Movie Mom

Movie Mom

Movie Mom™


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Horrible Bosses 2
Lowest Recommended Age: Mature High Schooler
MPAA Rating:
Rated R for strong crude sexual content and language throughout
Release Date:
November 26, 2104

 

The Giver
Lowest Recommended Age: Middle School
MPAA Rating:
Rated PG-13 for a mature thematic image and some sci-fi action/violence
Release Date:
August 15, 2014

Penguins of Madagascar
Lowest Recommended Age: All Ages
MPAA Rating:
Rated PG for mild action and some rude humor
Release Date:
November 26, 2014

 

The Expendables 3
Lowest Recommended Age: High School
MPAA Rating:
Rated PG-13 for violence including intense sustained gun battles and fight scenes, and for language
Release Date:
August 15, 2014

Little Hope Was Arson
Lowest Recommended Age: High School
MPAA Rating:
Not Rated
Release Date:
November 21, 2014

 

The November Man
Lowest Recommended Age: Mature High Schooler
MPAA Rating:
Rated R for strong violence including a sexual assault, language, sexuality/nudity and brief drug use
Release Date:
August 27, 2014

The Legend of Drunken Master

posted by rkumar
C+
Lowest Recommended Age:Middle School
Movie Release Date:2000

One of Jackie Chan’s best Chinese films is being re-released in a dubbed version with a new score.

It is a sequel to the movie that made him an international star. Though it was made 15 years later than the first, it takes place immediately after the first, set in turn-of-the-century China. Wong Fei-Hong (Chan) is the son of a distinguished and wealthy doctor. As they board a crowded train following the purchase of herbs, Fei-Hong hides the container of ginseng in another man’s luggage, to avoid paying duty. Fei-Hong’s package is exchanged for one containing a valuable antique box. This leads to the discovery that many antiquities are being smuggled out of the country.

Fei-Hong is a specialist in “drunken boxing” (using liquor to “make the body looser and its pain threshhold higher”), and he uses his fighting skill to take on the bad guys.

The fight scenes are sensational. Chan is the most agile and acrobatic screen fighter ever. His split-second timing, imagination, utter fearlessness, and sense of humor produce mesmerizing action sequences. An early fight in a confined space beneath a train car is extraordinary, and the 20-minute final fight sequence is stunning. In this movie, even the housemaid and stepmother are kick-boxers, all the furniture seems made of balsa wood, and gangs of ax-wielding marauders can be vanquished by three or four heroes.

Fans of Chan’s American films may need to make some cultural adjustments to enjoy this movie. Although the new score and dubbed dialogue are attempts to make the movie more accessible to an American audience (one character even uses a Yiddishism to scoff at a plant: “Rootabega, shmootabega!”), some of the conventions and behavior may seem exaggerated and strange. The tone may also seem uneven, with slapstick one moment, a parent beating a child in the next, and a sad death later on. Parents may want to provide some political and cultural context to help kids understand the depiction of oppressed factory workers and the choice of the English ambassador and factory owner as the bad guy. (Interestingly, the Chinese actor portraying a bad guy is dubbed with an English accent as well!) The three stars are for those who care about what happens between fight scenes. For those who don’t care, it gets 4 1/2 stars.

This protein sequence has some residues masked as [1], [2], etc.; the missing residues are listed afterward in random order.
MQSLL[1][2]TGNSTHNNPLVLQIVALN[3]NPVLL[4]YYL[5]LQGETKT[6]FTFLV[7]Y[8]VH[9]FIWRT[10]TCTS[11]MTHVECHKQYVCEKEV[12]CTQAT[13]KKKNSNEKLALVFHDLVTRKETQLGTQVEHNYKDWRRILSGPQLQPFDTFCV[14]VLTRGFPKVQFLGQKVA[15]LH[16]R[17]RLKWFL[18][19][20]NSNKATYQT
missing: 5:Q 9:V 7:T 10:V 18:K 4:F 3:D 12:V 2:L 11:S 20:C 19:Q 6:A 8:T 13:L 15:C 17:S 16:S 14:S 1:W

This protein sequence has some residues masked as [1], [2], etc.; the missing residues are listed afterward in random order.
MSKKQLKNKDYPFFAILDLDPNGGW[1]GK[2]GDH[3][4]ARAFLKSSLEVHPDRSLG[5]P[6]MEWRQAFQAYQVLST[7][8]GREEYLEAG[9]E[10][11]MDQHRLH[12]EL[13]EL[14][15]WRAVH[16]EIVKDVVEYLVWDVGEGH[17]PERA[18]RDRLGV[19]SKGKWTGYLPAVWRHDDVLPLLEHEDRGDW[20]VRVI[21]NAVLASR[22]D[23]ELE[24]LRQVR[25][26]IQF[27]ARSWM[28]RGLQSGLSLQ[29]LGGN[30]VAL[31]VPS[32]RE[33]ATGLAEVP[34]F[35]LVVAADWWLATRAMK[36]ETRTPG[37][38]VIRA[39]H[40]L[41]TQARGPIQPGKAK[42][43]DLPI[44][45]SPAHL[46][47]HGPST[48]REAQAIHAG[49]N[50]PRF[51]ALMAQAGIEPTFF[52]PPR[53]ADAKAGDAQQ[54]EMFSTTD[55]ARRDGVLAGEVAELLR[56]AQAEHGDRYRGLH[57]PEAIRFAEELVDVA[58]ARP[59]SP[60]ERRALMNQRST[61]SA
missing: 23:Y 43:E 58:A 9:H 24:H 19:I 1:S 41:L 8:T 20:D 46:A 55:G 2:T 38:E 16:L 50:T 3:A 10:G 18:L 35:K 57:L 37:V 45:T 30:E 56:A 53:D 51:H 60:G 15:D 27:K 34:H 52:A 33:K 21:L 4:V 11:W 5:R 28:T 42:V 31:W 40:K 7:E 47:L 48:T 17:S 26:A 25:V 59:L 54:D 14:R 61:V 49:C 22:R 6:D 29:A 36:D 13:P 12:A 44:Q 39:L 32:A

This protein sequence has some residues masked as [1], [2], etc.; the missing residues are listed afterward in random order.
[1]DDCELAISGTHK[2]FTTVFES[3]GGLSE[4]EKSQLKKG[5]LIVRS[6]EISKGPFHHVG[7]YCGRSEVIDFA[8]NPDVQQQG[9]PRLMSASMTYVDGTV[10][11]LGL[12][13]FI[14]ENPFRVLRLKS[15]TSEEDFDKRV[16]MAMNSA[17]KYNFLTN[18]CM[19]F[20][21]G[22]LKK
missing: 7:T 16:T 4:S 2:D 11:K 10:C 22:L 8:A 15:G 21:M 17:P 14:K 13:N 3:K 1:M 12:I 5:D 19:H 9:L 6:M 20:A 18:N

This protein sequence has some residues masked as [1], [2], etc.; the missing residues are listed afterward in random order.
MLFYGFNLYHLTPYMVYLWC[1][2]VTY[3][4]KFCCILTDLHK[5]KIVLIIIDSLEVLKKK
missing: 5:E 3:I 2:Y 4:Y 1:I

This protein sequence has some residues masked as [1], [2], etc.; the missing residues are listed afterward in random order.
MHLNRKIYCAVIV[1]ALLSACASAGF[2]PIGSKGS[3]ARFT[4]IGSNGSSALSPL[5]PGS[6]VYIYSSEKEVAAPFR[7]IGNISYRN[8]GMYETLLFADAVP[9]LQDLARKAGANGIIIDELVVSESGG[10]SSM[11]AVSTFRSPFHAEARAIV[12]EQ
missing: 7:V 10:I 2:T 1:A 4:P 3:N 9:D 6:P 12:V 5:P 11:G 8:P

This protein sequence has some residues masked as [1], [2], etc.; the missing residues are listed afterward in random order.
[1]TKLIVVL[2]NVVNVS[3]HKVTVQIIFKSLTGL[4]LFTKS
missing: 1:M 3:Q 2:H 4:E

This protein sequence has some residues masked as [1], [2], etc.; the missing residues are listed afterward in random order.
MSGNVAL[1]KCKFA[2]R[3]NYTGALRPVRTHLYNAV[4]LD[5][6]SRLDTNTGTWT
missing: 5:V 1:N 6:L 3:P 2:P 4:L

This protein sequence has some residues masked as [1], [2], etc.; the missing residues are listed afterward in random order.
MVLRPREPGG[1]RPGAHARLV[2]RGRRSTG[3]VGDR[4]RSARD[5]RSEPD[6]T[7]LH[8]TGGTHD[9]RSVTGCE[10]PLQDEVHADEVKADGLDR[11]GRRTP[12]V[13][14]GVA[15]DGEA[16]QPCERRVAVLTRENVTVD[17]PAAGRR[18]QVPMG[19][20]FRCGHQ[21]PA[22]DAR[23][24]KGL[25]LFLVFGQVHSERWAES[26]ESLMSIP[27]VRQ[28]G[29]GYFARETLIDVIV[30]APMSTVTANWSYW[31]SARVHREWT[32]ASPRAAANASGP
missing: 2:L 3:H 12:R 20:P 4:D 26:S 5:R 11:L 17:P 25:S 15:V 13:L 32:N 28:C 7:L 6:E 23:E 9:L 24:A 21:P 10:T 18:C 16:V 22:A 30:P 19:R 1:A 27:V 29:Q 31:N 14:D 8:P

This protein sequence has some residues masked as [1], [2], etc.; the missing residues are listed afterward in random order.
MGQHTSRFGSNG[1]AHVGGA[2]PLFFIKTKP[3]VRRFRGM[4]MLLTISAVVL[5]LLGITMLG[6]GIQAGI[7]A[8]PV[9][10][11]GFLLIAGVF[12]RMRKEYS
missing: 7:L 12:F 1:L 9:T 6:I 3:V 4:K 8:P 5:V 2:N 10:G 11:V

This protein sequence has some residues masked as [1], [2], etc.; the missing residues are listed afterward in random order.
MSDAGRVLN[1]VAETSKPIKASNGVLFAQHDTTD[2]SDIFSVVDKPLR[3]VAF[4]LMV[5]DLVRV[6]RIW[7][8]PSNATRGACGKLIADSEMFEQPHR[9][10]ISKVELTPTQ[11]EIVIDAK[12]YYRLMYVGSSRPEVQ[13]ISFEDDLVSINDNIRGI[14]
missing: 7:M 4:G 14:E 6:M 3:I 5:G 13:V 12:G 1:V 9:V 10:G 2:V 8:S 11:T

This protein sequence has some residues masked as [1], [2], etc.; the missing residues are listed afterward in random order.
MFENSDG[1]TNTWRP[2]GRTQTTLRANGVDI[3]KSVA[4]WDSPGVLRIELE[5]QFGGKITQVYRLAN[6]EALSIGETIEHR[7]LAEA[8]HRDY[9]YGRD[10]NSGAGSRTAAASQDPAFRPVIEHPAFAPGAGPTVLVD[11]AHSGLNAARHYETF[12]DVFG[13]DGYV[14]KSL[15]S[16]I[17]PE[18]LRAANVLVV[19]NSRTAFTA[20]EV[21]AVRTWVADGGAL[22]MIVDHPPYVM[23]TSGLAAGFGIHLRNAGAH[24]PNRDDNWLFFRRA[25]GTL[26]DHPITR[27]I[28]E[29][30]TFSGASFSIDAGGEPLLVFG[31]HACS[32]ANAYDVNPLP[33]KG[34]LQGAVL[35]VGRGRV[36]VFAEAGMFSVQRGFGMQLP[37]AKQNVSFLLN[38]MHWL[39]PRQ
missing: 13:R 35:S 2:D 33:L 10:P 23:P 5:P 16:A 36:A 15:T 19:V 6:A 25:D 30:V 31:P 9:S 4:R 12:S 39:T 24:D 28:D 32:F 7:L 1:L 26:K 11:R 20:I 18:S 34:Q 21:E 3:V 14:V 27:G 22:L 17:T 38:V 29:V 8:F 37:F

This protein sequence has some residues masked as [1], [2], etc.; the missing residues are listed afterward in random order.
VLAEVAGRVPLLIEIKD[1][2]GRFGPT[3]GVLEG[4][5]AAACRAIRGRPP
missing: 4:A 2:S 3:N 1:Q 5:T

Parents should know that the movie features non-stop fighting, mostly of the cartoon variety. One important character is killed, but most of the time the characters are unhurt or, if they are hurt, the wounds disappear before the next scene. There are are few uses of the s-word and other profanities. Some parents will be concerned about “drunken boxing,” in which liquor affects Fei-Hong the way spinach affects Popeye. As Fei-Hong’s father tells him, though, “A boat can float in water — and sink in it.” And when Fei-Hong overdoes the liquor, he is very sorry. Fei-Hong’s father beats him and disowns him, but later takes him back with love and pride. Fei-Hong has a warm relationship with his young and beautiful stepmother, but she is very manipulative, faking crying to get her way.

Part of the fun of a Jackie Chan movie, like a James Bond movie, is in seeing how he makes use of various props and gadgets. Kids should also note that he is as much a master of physics as of strategy in fighting. Watch how he makes use of his understanding of properties like weight, torque, and balance as he turns the enemies’ strengths against them. Watch, too, how he learns from his elders about going on from mistakes (“Tomorrow brings a whole new journey.”)

Fans of this movie will also enjoy Chan’s recent “Shanghai Noon.”

The Legend of Bagger Vance

posted by rkumar
B+
Lowest Recommended Age:Middle School
Movie Release Date:2000